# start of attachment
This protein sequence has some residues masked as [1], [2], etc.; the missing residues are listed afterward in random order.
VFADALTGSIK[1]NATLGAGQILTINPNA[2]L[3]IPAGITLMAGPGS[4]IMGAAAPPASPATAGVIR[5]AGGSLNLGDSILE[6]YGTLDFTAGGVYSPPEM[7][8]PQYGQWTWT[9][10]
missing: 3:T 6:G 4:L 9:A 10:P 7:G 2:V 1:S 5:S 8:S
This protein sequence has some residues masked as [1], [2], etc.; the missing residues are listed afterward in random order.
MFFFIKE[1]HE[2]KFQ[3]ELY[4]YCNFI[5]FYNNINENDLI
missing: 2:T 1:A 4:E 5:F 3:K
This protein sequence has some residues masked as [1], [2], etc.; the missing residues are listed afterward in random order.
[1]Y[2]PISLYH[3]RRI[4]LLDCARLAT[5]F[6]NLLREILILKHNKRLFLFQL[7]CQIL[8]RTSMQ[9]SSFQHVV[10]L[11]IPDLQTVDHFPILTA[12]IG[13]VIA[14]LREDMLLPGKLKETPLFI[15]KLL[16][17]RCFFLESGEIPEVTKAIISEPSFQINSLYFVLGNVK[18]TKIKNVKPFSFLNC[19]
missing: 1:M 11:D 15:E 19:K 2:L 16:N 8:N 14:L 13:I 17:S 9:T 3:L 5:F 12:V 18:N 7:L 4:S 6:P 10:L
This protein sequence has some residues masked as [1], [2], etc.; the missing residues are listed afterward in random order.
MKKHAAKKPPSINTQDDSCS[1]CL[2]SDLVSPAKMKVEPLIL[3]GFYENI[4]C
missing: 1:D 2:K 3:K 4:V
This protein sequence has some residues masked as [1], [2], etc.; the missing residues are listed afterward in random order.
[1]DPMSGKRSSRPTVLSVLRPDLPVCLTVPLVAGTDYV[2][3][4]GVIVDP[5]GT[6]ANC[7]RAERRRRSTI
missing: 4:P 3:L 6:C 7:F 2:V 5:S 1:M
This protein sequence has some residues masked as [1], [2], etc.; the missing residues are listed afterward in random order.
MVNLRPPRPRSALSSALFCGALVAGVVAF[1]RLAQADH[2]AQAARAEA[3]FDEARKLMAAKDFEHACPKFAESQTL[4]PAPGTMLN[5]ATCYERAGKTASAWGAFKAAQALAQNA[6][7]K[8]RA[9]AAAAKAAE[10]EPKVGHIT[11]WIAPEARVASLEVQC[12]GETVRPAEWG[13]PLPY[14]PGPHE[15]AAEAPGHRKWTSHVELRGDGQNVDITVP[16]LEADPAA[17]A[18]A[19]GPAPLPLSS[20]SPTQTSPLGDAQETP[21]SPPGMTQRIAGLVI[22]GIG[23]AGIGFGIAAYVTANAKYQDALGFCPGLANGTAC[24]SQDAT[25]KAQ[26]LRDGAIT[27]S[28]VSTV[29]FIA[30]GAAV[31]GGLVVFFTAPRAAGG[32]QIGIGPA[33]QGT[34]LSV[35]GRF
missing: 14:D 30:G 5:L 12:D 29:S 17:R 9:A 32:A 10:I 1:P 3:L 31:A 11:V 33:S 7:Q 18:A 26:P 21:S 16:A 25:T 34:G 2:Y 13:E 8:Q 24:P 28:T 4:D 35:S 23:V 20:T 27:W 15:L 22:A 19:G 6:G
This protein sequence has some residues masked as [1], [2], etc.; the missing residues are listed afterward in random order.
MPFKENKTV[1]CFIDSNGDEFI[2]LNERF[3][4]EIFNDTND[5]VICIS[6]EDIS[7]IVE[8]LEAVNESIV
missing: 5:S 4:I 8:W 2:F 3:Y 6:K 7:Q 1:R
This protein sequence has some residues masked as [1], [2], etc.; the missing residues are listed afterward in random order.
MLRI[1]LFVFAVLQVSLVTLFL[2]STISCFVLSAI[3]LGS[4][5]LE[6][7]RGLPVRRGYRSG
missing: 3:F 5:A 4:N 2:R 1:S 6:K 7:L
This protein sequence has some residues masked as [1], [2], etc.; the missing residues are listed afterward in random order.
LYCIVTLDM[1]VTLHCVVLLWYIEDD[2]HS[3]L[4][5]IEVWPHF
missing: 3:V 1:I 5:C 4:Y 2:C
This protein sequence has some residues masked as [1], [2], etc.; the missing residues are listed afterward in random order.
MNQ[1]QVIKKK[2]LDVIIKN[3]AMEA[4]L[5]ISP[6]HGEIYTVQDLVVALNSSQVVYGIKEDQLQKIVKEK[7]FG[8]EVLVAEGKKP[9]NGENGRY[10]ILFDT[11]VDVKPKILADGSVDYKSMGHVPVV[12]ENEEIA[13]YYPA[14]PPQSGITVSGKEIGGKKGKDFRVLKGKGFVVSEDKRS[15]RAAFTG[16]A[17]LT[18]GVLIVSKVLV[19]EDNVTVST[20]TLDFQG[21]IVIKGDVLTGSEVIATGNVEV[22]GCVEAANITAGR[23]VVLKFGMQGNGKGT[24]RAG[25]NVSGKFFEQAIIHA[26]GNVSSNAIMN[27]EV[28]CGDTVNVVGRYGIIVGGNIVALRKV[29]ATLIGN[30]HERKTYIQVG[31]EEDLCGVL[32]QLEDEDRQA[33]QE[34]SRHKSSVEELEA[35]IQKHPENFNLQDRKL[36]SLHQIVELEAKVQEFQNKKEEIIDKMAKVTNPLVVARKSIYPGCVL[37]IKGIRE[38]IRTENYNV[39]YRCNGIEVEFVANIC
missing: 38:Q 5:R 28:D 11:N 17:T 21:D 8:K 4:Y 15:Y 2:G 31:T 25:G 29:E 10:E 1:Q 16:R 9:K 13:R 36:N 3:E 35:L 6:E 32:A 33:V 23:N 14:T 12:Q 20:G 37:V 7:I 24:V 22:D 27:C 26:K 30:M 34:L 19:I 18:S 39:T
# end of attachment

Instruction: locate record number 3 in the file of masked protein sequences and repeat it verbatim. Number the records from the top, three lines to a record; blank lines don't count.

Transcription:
This protein sequence has some residues masked as [1], [2], etc.; the missing residues are listed afterward in random order.
[1]Y[2]PISLYH[3]RRI[4]LLDCARLAT[5]F[6]NLLREILILKHNKRLFLFQL[7]CQIL[8]RTSMQ[9]SSFQHVV[10]L[11]IPDLQTVDHFPILTA[12]IG[13]VIA[14]LREDMLLPGKLKETPLFI[15]KLL[16][17]RCFFLESGEIPEVTKAIISEPSFQINSLYFVLGNVK[18]TKIKNVKPFSFLNC[19]
missing: 1:M 11:D 15:E 19:K 2:L 16:N 8:N 14:L 13:I 17:S 9:T 3:L 5:F 12:V 18:N 7:L 4:S 6:P 10:L